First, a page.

How to Avoid Power Struggles with Your Children
Inevitably, some time within your parenting career, you will face a power-struggle with your child. If you don't, you may be too intimidating, your child may be rather compliant, or you have mastered the art of managing conflict. Power-struggles occur due to a variety of factors, but invariably make a parent feel fatigued, frustrated, and helpless.
Power-struggles emerge as a conflict over demands, wants and needs. Parents will attempt to get their child to manifest certain desired behaviors while the child may choose to react to the request in a negative manner. Children demonstrate various techniques for "testing" their parent's patience. They may cry, have temper tantrums, manipulate, avoid contact, become aggressive, and refuse to comply with expectations. Parents may employ various methods in trying to hold their children accountable regarding their requests. They use control, lecturing, pressure, guilt, bribery, sulking, or aggressive behavior as strategies to get what they want from their children. None of these methods generally work very effectively.
Parents who seek counseling will indicate that they have tried everything in their arsenal in an attempt to get appropriate behavior displayed by their children. Power-struggles may occur over issues such as schooling, household chores, and a child's desire for more freedom, or a child merely wants his own way. Power-struggles can be minimized when parents change their tactics with their children. This process can be accomplished if a parent is open to new ways of managing problems. Below are a few:
• Parenting is not about doing things the "right or wrong" way. If what you are doing isn't working, shift gears and move in another direction.
• Most power-struggles can be avoided by establishing meaningful, consistent, logical consequences. Children should be informed regarding the nature of positive and negative consequences. Fight the urge to engage and merely lay out the consequences for appropriate or inappropriate behavior.
• Major in the majors. Don't "lock horns" over issues of little consequence. If you do, the little issues will become major storms.
• Involvement, teaching, role-modeling and coaching work better than power as a means of managing your children.
• Never acknowledge or entertain temper tantrums. Distance yourself and isolate your child (time-out) until she is ready to respond rationally.
• Don't get "hooked" by your child's behavior. Step back, take a deep breath, disengage, and set logical consequences appropriate to the offense.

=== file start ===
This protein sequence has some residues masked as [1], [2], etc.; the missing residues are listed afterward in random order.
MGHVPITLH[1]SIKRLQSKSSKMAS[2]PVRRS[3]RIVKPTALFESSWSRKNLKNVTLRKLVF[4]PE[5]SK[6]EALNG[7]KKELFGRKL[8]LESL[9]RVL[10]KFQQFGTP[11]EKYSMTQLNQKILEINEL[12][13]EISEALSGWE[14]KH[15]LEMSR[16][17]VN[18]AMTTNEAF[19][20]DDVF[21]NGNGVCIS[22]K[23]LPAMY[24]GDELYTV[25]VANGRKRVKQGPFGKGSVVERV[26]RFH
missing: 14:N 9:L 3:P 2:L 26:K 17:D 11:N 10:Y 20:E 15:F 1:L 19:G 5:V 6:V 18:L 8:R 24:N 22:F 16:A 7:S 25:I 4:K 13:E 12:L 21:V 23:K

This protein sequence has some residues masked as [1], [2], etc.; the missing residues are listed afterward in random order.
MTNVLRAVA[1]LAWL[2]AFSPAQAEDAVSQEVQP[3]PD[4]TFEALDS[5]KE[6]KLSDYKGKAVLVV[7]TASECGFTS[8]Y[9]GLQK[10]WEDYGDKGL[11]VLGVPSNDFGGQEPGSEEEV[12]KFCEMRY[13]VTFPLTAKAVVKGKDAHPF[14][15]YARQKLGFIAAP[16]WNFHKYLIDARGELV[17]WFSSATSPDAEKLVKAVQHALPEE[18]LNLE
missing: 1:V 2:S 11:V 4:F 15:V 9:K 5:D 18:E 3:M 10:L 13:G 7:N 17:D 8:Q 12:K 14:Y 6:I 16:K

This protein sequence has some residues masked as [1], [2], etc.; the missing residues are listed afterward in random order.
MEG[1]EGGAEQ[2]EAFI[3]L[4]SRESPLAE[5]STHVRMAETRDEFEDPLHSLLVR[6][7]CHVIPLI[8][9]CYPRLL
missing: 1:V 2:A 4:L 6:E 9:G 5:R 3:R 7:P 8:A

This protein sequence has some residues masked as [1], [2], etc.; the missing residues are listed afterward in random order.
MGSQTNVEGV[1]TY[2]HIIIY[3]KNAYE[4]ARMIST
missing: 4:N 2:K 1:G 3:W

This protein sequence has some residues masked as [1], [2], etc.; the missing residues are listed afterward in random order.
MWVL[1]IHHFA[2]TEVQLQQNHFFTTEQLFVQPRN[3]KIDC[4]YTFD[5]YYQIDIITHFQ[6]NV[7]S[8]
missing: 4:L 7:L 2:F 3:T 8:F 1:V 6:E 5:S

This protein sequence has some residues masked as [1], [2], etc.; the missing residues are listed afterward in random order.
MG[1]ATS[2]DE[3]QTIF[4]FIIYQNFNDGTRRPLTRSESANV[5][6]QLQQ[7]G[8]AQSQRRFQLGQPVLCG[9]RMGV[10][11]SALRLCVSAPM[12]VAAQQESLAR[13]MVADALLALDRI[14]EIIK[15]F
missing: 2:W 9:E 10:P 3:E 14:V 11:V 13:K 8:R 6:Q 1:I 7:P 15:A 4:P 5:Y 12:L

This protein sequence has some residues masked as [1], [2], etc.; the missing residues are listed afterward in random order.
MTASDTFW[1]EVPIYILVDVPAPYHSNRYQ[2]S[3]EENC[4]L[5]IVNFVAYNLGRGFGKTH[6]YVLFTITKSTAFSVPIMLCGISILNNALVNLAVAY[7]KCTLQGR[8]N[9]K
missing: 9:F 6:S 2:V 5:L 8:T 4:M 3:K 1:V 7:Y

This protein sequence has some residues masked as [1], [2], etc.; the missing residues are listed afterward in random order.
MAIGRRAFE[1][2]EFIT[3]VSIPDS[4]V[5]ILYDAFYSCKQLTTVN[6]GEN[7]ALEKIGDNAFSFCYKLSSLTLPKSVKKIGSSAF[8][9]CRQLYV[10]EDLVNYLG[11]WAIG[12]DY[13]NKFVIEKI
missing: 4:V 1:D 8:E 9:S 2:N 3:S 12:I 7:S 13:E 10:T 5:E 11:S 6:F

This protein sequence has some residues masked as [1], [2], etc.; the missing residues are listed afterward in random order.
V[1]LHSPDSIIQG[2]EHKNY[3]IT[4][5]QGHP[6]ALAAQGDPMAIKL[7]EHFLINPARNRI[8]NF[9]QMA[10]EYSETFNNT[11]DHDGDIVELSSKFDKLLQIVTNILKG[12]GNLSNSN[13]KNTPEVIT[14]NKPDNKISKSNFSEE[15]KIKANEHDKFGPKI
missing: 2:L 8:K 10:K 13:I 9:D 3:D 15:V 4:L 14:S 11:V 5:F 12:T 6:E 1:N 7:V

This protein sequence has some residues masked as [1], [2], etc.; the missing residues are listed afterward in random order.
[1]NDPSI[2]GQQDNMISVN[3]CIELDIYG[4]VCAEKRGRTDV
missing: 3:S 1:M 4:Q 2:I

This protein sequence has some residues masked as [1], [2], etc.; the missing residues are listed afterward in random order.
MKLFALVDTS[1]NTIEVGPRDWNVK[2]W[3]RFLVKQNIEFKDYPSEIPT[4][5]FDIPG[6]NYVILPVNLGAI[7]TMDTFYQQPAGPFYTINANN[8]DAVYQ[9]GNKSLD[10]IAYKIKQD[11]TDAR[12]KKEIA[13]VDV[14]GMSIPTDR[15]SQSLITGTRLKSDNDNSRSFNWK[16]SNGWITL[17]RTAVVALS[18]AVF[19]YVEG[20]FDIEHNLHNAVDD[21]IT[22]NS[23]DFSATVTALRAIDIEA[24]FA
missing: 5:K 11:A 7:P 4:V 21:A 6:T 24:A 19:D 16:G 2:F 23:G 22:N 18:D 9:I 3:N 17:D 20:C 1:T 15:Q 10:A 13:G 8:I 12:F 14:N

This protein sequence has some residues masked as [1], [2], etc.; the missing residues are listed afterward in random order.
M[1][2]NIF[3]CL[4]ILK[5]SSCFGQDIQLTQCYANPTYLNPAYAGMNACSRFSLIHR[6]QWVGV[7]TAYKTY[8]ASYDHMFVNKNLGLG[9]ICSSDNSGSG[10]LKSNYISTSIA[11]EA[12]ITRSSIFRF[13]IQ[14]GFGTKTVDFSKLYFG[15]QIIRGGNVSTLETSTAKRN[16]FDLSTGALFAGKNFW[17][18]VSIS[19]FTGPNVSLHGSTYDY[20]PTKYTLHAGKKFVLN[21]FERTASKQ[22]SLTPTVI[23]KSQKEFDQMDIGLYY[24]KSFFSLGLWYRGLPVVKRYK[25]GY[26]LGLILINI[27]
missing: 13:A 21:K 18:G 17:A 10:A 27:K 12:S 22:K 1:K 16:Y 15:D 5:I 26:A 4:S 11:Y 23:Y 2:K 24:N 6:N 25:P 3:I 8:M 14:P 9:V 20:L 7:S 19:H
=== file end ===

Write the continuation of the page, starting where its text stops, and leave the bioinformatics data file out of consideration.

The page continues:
• Consequences for children should primarily be positive, providing a preventative means of avoiding the potential for power-struggles. Unreasonable consequences imparted to a child while a parent is angry will serve to reinforce the power-struggle.
• By all means, avoid power-struggles over school. Power-struggles over a child's education are number one on the list. Rather than pontificate with children about grades, capabilities, and school failure, ask them to explore and make value judgments about their performance. On occasion, monitor their performance, but fight the urge to continuously confront them about their failures.
Set positive consequences to encourage completed work. Emphasize the quality of their work (process) rather than grades (outcome). Utilize outside resources, if necessary, such as tutors, parent advocates, and counseling services rather than confronting educational issues yourself. Maintain a sense of involvement with your child that is not conditional upon school success. Ironically, it may break the power-struggle and generally lead a child to change his perspective about schooling.
• Remember, you are the adult. Kids will always try to test the limits.
• Make sure that your logical consequences that are based on negative behavior are reasonable. Consequences are designed to be used until improved behavior is observable.
• Always explore problems rather than confront them aggressively. Have your children make value judgments about their behavior rather than you making judgments on their behalf.
Avoiding power-struggles involves setting appropriate limits for your children, being consistent in enforcing them, and being reasonable with the management of consequences. Remember, positive consequences are much more effective in leading to improved behavior and help eradicate power-struggles. Children will respect you more if you are significantly involved in a positive manner in your child's life and choose to role-model the behaviors that you desire your children to emulate.
by James P. Krehbiel, Ed.S., LPC, CCBT